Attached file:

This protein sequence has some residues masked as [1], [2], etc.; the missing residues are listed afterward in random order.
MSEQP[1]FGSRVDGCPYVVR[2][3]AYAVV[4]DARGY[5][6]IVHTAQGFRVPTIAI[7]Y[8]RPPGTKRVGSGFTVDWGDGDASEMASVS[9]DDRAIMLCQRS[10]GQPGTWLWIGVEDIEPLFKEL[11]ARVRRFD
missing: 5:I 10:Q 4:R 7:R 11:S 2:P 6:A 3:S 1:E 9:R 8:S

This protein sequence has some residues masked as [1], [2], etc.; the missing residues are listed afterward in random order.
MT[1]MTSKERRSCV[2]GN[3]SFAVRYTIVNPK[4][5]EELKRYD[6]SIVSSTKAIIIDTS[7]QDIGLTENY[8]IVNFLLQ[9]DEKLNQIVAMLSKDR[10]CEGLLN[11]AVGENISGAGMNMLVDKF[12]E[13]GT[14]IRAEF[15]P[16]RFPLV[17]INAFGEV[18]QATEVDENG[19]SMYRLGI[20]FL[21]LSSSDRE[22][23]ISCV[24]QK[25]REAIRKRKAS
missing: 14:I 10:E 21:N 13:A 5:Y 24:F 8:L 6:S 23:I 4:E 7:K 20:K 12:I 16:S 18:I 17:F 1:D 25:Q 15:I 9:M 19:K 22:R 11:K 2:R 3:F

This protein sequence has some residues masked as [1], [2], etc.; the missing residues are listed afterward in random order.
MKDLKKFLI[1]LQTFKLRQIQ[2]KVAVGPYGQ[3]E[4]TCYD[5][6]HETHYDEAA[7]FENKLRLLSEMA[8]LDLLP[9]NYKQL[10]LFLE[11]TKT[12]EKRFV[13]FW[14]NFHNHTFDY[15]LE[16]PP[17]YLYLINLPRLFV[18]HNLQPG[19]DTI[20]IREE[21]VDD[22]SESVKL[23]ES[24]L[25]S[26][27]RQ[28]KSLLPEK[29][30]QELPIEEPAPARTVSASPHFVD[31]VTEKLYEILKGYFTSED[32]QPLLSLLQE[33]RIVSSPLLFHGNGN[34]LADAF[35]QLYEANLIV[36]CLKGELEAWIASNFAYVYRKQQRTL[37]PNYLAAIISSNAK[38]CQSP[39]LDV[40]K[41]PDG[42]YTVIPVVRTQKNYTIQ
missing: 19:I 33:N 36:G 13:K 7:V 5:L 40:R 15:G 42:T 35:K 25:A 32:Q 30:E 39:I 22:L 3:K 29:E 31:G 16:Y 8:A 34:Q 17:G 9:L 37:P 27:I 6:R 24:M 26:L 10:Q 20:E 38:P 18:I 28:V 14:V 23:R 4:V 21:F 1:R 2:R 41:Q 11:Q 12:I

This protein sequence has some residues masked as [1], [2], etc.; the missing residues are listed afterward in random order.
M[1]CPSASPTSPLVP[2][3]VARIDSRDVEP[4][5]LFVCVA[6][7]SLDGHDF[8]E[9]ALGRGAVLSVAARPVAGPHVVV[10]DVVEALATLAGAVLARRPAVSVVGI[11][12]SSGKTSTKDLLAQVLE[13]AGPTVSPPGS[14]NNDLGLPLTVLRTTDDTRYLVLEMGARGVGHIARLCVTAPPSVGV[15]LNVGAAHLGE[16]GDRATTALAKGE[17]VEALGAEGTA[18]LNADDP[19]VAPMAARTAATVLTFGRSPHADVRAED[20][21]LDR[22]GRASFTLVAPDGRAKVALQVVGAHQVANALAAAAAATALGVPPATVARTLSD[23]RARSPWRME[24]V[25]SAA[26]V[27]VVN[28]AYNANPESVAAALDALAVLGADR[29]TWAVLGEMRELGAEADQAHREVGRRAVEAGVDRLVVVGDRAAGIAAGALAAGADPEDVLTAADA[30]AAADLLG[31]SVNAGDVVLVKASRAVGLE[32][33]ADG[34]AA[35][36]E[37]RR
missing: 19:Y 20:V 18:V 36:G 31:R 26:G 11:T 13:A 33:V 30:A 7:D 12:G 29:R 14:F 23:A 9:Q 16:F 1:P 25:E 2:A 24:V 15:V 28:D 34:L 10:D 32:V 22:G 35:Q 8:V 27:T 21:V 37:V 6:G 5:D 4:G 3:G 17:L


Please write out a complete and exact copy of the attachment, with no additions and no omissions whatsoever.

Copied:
This protein sequence has some residues masked as [1], [2], etc.; the missing residues are listed afterward in random order.
MSEQP[1]FGSRVDGCPYVVR[2][3]AYAVV[4]DARGY[5][6]IVHTAQGFRVPTIAI[7]Y[8]RPPGTKRVGSGFTVDWGDGDASEMASVS[9]DDRAIMLCQRS[10]GQPGTWLWIGVEDIEPLFKEL[11]ARVRRFD
missing: 5:I 10:Q 4:R 7:R 11:S 2:P 6:A 3:S 1:E 9:R 8:S

This protein sequence has some residues masked as [1], [2], etc.; the missing residues are listed afterward in random order.
MT[1]MTSKERRSCV[2]GN[3]SFAVRYTIVNPK[4][5]EELKRYD[6]SIVSSTKAIIIDTS[7]QDIGLTENY[8]IVNFLLQ[9]DEKLNQIVAMLSKDR[10]CEGLLN[11]AVGENISGAGMNMLVDKF[12]E[13]GT[14]IRAEF[15]P[16]RFPLV[17]INAFGEV[18]QATEVDENG[19]SMYRLGI[20]FL[21]LSSSDRE[22][23]ISCV[24]QK[25]REAIRKRKAS
missing: 14:I 10:E 21:N 13:A 5:Y 24:F 8:L 6:S 23:I 4:E 7:K 20:K 12:I 16:S 18:I 17:F 1:D 25:Q 15:I 9:M 19:K 22:R 11:K 2:R 3:F

This protein sequence has some residues masked as [1], [2], etc.; the missing residues are listed afterward in random order.
MKDLKKFLI[1]LQTFKLRQIQ[2]KVAVGPYGQ[3]E[4]TCYD[5][6]HETHYDEAA[7]FENKLRLLSEMA[8]LDLLP[9]NYKQL[10]LFLE[11]TKT[12]EKRFV[13]FW[14]NFHNHTFDY[15]LE[16]PP[17]YLYLINLPRLFV[18]HNLQPG[19]DTI[20]IREE[21]VDD[22]SESVKL[23]ES[24]L[25]S[26][27]RQ[28]KSLLPEK[29][30]QELPIEEPAPARTVSASPHFVD[31]VTEKLYEILKGYFTSED[32]QPLLSLLQE[33]RIVSSPLLFHGNGN[34]LADAF[35]QLYEANLIV[36]CLKGELEAWIASNFAYVYRKQQRTL[37]PNYLAAIISSNAK[38]CQSP[39]LDV[40]K[41]PDG[42]YTVIPVVRTQKNYTIQ
missing: 19:I 33:N 36:G 13:K 7:V 5:L 40:R 15:G 42:T 35:K 25:A 32:Q 30:E 39:I 22:L 3:K 29:E 31:G 16:Y 8:A 34:Q 17:G 9:L 37:P 27:I 6:R 24:M 26:L 10:Q 20:E 38:P 18:I 28:V 14:V 23:R 4:V 21:F 1:R 2:R 41:Q 11:Q 12:I

This protein sequence has some residues masked as [1], [2], etc.; the missing residues are listed afterward in random order.
M[1]CPSASPTSPLVP[2][3]VARIDSRDVEP[4][5]LFVCVA[6][7]SLDGHDF[8]E[9]ALGRGAVLSVAARPVAGPHVVV[10]DVVEALATLAGAVLARRPAVSVVGI[11][12]SSGKTSTKDLLAQVLE[13]AGPTVSPPGS[14]NNDLGLPLTVLRTTDDTRYLVLEMGARGVGHIARLCVTAPPSVGV[15]LNVGAAHLGE[16]GDRATTALAKGE[17]VEALGAEGTA[18]LNADDP[19]VAPMAARTAATVLTFGRSPHADVRAED[20][21]LDR[22]GRASFTLVAPDGRAKVALQVVGAHQVANALAAAAAATALGVPPATVARTLSD[23]RARSPWRME[24]V[25]SAA[26]V[27]VVN[28]AYNANPESVAAALDALAVLGADR[29]TWAVLGEMRELGAEADQAHREVGRRAVEAGVDRLVVVGDRAAGIAAGALAAGADPEDVLTAADA[30]AAADLLG[31]SVNAGDVVLVKASRAVGLE[32][33]ADG[34]AA[35][36]E[37]RR
missing: 19:Y 20:V 18:V 36:G 31:R 26:G 11:T 13:A 33:V 30:A 7:D 12:G 29:R 14:F 23:A 9:Q 16:F 1:P 25:E 2:A 24:V 15:V 28:D 34:L 10:D 32:V 22:G 35:Q 8:V 27:T 21:V 37:V 6:G 5:D 4:G 3:G 17:L